Deaf Inc. Interpreter Signing Walmart Events
Woodside was popular at Bud Walton Arena in Fayetteville, Ark., where she signed the songs by REO Speedwagon and the Barenaked Ladies.
A spotlight was on Woods and her hands. It helped the deaf and hearing impaired Walmart employees — coming from across the United States and from around the world to attend the week’s annual shareholder meeting events — understand lyrics and enjoy concerts just like anyone else.
The dancing, air drums and hip swaying Woodside does while interpreting song lyrics isn’t just for her enjoyment: It has a purpose.
“If I hear drums, I am going to show the drums. If I hear music, I want them to know what is going on, what equipment is up there, what is rocking out so they can be involved in the whole thing,” Woodside said.
That gives the deaf and hearing impaired an experience richer than only feeling music vibrations and seeing signs for the music lyrics.
“How boring would that be if I was just signing, word after word after word?” Woodside said.
Barenaked Ladies singer Ed Robertson gave a mid-concert shoutout to Candace. He said he was glad the interpreter signed the song lyrics, as Barenaked Ladies is the number one band among deaf people.
Woodside also was a Twitter celebrity, as many tweets from concert goers mentioned “the sign lady” and her dance moves, how she was “rocking out” and “is as entertaining as the bands!”
Woodside began the art and the science of sign language about 15 years ago, when she was attending college in Mississippi. She met some deaf people, wanted to communicate and changed career paths.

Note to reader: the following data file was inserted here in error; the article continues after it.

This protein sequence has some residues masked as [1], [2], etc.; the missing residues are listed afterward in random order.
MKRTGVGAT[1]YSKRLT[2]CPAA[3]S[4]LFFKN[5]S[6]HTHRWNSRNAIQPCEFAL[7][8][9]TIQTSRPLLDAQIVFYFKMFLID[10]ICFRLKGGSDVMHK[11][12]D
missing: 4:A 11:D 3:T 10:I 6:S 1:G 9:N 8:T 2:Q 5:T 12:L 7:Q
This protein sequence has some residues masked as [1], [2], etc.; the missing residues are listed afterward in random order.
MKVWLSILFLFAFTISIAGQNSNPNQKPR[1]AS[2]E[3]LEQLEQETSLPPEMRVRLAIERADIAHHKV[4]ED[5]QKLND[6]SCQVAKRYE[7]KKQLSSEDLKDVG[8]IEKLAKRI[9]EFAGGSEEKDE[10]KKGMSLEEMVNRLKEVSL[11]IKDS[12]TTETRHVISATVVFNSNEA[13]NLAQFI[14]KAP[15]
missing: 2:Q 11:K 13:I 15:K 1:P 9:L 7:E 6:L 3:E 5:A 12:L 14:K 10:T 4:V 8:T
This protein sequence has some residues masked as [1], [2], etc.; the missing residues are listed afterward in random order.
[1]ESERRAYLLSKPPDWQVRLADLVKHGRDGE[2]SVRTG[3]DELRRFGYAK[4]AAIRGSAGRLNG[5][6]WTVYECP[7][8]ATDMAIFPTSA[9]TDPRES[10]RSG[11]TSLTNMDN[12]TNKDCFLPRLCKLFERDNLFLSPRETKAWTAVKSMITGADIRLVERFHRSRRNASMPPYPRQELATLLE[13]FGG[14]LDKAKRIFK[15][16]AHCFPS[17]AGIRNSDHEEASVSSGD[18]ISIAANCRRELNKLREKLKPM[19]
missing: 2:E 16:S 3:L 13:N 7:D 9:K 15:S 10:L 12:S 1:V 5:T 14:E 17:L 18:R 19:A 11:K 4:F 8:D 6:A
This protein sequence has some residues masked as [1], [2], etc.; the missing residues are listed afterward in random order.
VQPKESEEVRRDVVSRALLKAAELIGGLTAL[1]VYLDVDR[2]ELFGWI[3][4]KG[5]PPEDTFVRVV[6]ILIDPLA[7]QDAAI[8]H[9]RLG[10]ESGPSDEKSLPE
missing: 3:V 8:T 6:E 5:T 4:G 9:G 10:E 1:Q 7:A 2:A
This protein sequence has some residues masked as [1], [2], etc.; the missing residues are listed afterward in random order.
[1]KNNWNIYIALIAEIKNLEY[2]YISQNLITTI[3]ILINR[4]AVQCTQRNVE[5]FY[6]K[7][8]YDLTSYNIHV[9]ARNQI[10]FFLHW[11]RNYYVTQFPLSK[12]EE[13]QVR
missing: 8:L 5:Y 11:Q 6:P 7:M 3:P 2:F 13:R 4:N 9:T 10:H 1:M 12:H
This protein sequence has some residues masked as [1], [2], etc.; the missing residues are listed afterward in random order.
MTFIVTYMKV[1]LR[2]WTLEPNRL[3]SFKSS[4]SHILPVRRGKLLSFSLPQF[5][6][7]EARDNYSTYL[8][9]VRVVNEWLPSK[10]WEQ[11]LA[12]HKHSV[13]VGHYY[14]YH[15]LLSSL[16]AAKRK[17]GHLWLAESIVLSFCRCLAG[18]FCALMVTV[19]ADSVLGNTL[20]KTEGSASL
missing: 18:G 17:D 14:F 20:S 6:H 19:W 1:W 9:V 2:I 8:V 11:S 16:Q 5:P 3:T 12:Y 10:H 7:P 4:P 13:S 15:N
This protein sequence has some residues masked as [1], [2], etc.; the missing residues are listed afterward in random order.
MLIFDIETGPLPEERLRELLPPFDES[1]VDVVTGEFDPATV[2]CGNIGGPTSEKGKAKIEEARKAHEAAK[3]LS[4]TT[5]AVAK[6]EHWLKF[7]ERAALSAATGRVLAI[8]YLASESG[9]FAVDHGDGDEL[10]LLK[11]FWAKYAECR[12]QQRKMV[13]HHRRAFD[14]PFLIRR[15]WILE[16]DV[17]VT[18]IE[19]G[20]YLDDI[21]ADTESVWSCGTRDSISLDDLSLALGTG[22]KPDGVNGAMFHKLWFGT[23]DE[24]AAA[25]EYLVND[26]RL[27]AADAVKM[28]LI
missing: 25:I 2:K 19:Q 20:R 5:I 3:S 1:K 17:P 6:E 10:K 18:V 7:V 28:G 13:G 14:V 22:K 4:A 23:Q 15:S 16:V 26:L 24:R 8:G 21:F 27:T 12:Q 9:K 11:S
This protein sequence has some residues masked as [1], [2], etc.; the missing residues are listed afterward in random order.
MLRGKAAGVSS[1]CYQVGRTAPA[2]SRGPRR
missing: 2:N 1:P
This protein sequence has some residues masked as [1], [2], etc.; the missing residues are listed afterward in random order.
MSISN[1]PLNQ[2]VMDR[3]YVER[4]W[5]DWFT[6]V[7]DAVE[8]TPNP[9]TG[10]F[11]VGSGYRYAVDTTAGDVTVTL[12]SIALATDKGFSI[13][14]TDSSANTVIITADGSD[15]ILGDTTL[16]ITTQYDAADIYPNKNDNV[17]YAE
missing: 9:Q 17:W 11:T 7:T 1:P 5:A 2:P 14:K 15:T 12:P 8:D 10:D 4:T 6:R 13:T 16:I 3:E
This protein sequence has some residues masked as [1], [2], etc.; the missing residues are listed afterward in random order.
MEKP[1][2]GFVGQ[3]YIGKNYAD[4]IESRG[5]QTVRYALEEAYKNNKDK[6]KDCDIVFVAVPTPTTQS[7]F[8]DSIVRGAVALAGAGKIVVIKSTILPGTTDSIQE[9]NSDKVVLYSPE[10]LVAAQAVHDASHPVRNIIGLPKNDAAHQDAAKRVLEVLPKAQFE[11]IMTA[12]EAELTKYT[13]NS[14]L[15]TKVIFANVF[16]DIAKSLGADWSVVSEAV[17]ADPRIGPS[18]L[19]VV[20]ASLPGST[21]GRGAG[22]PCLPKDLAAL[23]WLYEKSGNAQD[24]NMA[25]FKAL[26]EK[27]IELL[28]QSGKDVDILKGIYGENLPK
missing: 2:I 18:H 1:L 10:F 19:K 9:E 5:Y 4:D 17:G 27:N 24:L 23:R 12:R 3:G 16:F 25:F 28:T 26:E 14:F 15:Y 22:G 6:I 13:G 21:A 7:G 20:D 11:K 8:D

She began taking sign language classes. Woodside earned a bachelor’s degree in psychology and a master’s degree in school counseling.
Along the way, Woodside worked for a domestic violence and crisis counseling center, where she was an advocate working with deaf women.
Woodside, 40, now lives in St. Louis and works for Deaf Inc., The Deaf Empowerment Awareness Foundation.
The firm and Woodside wound up at the Walmart shareholders’ meeting because of contacts from former Arkansas resident and now Deaf Inc. lead interpreter Brenda Kappos.
Deaf Inc. interpreters are not just signing what bands sing. They also are signing for the deaf what guides say on tours, what executives say or what the words are in videos played at Walmart shareholders’ meeting events.
Woodside said she also has to give the words she signs some context, because the deaf or hearing impaired might not get the slang phrases or idioms used in every day conversations.
For example, Woodside would sign the exact words if a speaker said “I’m going to paint the town red.”
She also would sign an explanation, that the phrase means someone is going to go out and have a really good time.
“It’s the same with lyrics. There is so much meaning in songs. Maybe my perception of that song is one thing and a different person would take it differently,” Woodside said.
Between signing the actual words in conversation or the lyrics in music, and the accompanying explanation, Woodside is saying with her hands twice to three times what people say with words.
However, she insists her hands don’t get tired.
“My brain gets tired quicker than my hands, trying to take everything in and interpret it accurately. We do stretches and exercise just like you do in a sport,” Woodside said of sign language interpreters. “If you don’t take care of yourself, you can’t do your job effectively.”
Lana F. Flowers is a gifted Arkansas reporter who can handle news about Walmart and retail, movie and book reviews, human interest stories, features and anything else you'd care to mention. She lives in Rogers, Ark., with her husband Jesse, daughter Layla, cats Lottie Boots and Emmy, and dog Fuzzy. Send an email -- firstname.lastname@example.org